Waitrose said it enjoyed strong wine sales in January by treating it with the same care and attention as any other month.

Wine buying manager James Bone said the retailer really felt the effects of Dry January in 2016, but since then it has defied the negative sales trend seen elsewhere.

He told DRN: “We have had a good start to the year. Sales have been really positive. We have had a good run from January through to Easter.

“We really felt the Dry January effect three years ago, but not any more. It could be self-fulfilling. If you don’t do your promotions, sales can go down. We wanted to make January as successful as any other month and it has worked. We have seen growth.

“People in the lead up to Christmas stock up and they often have carry-over into January, but they still want to go out and find interesting wines and offers in January. Our relentless focus on quality helps us there.”

The drinks retailing trade enjoyed magnificent sales growth amid an unprecedented heatwave last summer and it faces a stern challenge as it bids to match that performance in 2019.

“It’s going to be challenging to match last year, with that extraordinary spell of great weather,” said Bone. “We had the perfect range of rosé to see a really sustained growth rate. We have always had real strength in Provence and pale style rosé, and now it is absolutely resonating with consumers as well.

“We are hoping that it will be as warm and sunny this year. Waitrose does really well in the sunshine, because we have great food and people love to entertain, and wine plays really well into that.”

Waitrose is encouraging shoppers to experiment with intriguing new varieties by launching a nine-strong W range full of lesser-known gems from around the world.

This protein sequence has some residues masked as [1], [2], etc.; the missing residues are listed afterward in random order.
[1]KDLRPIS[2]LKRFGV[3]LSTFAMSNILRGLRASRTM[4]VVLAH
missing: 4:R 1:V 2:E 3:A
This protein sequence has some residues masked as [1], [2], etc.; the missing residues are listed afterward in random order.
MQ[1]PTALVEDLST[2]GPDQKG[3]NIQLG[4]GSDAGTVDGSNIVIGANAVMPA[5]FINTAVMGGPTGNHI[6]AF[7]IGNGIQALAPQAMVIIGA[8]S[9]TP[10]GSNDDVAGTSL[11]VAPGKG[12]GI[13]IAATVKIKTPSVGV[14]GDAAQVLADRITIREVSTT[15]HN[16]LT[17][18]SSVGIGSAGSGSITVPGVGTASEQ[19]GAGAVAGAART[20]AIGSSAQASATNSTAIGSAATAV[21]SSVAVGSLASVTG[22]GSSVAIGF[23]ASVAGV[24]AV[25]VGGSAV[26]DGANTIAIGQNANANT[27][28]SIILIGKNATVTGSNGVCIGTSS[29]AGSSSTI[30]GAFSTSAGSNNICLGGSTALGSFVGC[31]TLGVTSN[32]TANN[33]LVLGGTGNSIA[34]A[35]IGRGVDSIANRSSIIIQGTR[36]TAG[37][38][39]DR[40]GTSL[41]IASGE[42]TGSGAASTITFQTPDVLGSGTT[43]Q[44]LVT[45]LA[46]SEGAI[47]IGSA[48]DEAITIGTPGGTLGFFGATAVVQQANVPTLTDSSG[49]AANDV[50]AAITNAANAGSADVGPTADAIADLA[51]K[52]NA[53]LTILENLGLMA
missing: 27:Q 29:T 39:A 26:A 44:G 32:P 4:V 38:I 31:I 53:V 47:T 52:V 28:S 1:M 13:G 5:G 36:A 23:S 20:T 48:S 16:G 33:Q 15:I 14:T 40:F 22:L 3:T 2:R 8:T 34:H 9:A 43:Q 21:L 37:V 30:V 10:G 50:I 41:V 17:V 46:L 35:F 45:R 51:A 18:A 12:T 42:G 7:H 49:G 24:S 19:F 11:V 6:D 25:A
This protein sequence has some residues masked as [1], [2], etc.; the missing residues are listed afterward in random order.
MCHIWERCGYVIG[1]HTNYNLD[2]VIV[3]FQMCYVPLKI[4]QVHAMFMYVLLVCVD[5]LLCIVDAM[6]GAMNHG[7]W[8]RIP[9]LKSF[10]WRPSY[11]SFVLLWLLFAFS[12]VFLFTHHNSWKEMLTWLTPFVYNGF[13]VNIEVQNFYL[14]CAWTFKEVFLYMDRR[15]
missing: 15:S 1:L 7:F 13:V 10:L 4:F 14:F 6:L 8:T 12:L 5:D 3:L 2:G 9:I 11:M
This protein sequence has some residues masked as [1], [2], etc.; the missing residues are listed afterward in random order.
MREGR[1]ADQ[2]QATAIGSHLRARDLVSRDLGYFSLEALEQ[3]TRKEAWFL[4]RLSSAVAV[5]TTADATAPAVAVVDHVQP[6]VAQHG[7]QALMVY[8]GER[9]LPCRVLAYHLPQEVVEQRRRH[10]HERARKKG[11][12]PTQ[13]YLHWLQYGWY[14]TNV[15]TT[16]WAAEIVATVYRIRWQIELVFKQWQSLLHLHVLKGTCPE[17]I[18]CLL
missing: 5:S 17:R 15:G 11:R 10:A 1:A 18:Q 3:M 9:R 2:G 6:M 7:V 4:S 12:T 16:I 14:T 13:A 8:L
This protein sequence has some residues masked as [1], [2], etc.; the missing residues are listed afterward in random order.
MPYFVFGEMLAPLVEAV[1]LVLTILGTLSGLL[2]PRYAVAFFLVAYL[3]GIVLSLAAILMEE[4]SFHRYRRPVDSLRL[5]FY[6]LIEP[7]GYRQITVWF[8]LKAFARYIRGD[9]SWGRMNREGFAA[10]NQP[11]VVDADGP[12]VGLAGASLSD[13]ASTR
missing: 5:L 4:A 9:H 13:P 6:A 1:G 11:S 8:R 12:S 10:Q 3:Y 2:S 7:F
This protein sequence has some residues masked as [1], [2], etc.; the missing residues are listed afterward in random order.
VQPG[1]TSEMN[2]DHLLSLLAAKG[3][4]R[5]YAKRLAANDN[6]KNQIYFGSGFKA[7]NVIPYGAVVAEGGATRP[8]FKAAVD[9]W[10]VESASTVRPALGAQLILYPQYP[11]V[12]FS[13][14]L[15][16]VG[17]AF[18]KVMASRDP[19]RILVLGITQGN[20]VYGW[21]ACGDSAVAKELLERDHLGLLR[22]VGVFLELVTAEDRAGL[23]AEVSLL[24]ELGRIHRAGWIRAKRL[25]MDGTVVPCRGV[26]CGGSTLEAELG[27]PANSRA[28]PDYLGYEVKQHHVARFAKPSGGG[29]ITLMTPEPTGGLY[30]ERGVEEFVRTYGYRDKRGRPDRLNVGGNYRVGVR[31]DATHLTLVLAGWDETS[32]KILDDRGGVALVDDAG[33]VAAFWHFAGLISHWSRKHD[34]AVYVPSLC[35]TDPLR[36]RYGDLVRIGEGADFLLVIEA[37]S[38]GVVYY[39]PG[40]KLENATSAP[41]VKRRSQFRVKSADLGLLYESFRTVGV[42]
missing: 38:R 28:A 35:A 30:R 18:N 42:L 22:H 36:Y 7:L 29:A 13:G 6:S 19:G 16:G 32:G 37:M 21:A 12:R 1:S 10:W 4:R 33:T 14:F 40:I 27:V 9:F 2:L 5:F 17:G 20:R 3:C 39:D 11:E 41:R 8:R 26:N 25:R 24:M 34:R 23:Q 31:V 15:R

It includes a Marcelan and Petit Manseng from the south of France, a Pais from Chile, Cannonau from Sardinia, Mencia from Spain, a Zweigelt rosé from Austria, an Elbling from Germany and an Arinto from Portugal, plus a sparkling Pecorino from Italy.

Bone told DRN: “We have the Blueprint range [selling at £5.99 to £9.99] and that covers the classic styles and varieties. This range is designed to introduce new varieties that perhaps people haven’t heard of.

“It retails at £6.99 to £9.99, so there’s a really nice overlap with the Blueprint range. It’s accessible and we hope it will encourage people to experiment with new things.

“It was a big team effort. We all had to determine the grape varieties we would choose and to be sure that these were the best expressions.

“We worked with our stores development team to find an additional merchandising unit. People need to see these wines as a group. They would be lost as nine products on a fixture of hundreds of wines. In lots of branches they will be on display towers, with lots of POS.

“It has been a fun process. We have really enjoyed it. We have had to devise technical standards in some regions and we have done due diligence.

“We have had to make some judgement calls [on volume]. Some of them will exceed our expectations, and some will be under. We will become more expert at this as we go. We have chosen these because we think they have the potential to be more popular varieties in the future. If they don’t prove to be successful, we will cycle in new things, like the ones that didn’t make the initial cut. If they sell really well we will transition them into the Blueprint range. This is a vehicle to make them popular.”

The team trawled through the John Lewis archives to find inspiration for the label design. “The W on the label is interesting,” said Bone. “It comes from our archives, as this W was on Waitrose bills and receipts in the 1930s and 1940s. The label gives good prominence to the grape varieties and we are really pleased with it.”